In early 2006, then-senator Joe Biden and I discussed Iraq for three unbothered hours while our shuttle to Washington idled on the LaGuardia tarmac. We agreed that without an internal political solution, Iraq would sooner or later tumble into bloody civil war. Too many Shiites, Sunnis, and Kurds just simply hated each other. And we agreed that only one political plan stood a chance of working—federalism. Federalism is not partition. It is the tried and true means of allowing peoples who don’t trust each other to live together in one country by decentralizing power. Today federalism remains Iraq’s only hope for peace.
Shiites, Sunnis, and Kurds have been at each other’s throats for centuries. Under Saddam Hussein, Sunnis brutally ran the show in Iraq, though they were a minority and Shiites the majority. After the U.S. invasion, Shiites won nationwide elections and have since attempted to impose their rule nationwide. What’s absolutely clear is that Kurds, in their largely autonomous northern region, and Sunni Arabs, in Iraq’s center, flat out won’t accept Shiite domination. As Shiite Prime Minister Nuri al-Maliki began to tighten his control over the country some months ago, the killings mounted—and would have regardless of whether American troops remained in country.
The idea behind federalism is to keep Iraq united by decentralizing power on a regional basis. This would provide each ethno-religious group the authority to run its own regional affairs, while the central government tends to national interests. The first step would be to establish semiautonomous regions or states with power to make and administer their own laws and provide for internal security. Thereby, Kurds and Sunnis would be protected from Shiite-imposed rule. Cities with mixed religious populations could be governed as federal cities under international protection. The central government would conduct foreign affairs, create a national army to guard borders, and manage oil production and revenues. Revenues would be distributed according to each group’s percentage of the total population. Thus Sunni Arabs would be guaranteed 20 percent of revenues even though their region has far less than 20 percent of the country’s oil. Of course, whether and how to advance the federal formula would be left up to Iraqis.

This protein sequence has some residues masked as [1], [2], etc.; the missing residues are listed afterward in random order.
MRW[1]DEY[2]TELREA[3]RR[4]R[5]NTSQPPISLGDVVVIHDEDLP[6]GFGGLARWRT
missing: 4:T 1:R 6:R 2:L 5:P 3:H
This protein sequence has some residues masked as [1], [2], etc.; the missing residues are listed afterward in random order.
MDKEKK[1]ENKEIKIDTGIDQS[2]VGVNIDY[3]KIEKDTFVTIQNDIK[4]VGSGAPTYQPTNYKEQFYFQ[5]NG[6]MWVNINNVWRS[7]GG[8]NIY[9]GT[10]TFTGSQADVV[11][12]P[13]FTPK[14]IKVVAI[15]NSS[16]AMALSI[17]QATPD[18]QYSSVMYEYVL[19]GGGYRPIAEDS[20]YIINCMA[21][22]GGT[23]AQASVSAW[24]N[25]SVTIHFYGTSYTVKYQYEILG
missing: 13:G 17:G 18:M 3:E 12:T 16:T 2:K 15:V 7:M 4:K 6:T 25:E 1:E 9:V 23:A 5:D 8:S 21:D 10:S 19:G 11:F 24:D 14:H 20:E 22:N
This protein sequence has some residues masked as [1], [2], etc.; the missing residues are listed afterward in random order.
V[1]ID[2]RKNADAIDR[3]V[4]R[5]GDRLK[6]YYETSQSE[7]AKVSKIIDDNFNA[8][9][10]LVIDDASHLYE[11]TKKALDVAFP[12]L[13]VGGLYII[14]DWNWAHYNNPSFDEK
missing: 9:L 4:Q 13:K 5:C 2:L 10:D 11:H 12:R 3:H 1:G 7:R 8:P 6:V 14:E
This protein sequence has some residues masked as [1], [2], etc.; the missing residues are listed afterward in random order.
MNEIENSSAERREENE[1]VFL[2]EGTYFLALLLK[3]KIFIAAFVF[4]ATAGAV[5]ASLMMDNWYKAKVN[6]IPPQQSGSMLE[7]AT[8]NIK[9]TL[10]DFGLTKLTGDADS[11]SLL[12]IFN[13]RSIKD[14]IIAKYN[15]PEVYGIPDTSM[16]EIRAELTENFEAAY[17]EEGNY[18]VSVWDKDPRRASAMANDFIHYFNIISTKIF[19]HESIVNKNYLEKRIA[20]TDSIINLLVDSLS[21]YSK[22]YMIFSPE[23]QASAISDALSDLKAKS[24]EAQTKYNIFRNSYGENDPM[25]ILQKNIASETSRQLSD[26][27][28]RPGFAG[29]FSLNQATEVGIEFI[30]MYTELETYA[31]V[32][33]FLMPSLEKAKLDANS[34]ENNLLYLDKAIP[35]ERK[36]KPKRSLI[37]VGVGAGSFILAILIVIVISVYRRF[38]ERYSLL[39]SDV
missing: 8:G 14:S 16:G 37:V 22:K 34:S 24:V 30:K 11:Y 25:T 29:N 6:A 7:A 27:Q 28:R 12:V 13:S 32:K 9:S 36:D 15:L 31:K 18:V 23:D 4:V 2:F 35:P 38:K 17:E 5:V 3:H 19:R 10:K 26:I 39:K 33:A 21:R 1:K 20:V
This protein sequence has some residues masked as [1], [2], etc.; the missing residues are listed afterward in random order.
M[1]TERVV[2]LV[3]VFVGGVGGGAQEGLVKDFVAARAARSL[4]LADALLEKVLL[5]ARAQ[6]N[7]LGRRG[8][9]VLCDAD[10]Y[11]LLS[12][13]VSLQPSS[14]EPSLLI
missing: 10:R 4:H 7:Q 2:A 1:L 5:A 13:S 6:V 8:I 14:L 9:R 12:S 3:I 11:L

To those who see this as a radical approach: look at Iraq’s Constitution. It provides for such a federal structure, but requires some spelling out of details. The main sticking point at present is the Shiite insistence of running the whole country from Baghdad.
Shiites are right about one thing—it is critical to keep Iraq whole. Otherwise it would become prey to neighbors like Iran or the scene of endless civil war. But the Shiites are dead wrong about being able to achieve unity by centralized “power sharing” in Baghdad. That’s been the approach since Americans took charge, and it hasn’t worked for two reasons: Shiites never really share power. And power remains concentrated in Baghdad.
Federalism preserved the peace for Bosnia reached at Dayton. Serbs, Muslims, and Croats were allowed mostly to run their own affairs, and even, until a few years ago, keep their own armies. Switzerland, Belgium, Spain, and the United Arab Emirates have remained whole and peaceful by the same means. And don’t forget that our own United States could have been created only on this basis. The 13 original states joined the union only on the constitutional guarantee that they could run most of their own affairs. Washington didn’t take on its present powers until Franklin Roosevelt’s presidency, 150 years later.
Instead of helping Iraqis implement federalism and save themselves, Republicans attack President Obama for a “premature” withdrawal of U.S. troops from Iraq. Never mind that it was President George W. Bush who first agreed to total troop withdrawal by 2012. Now it’s past time to put this political nonsense aside and encourage Iraq to federalize and stay whole—and thus both peaceful and able to resist Iran. Such an Iraq would give Americans something to be proud of, whatever our differences over the invasion.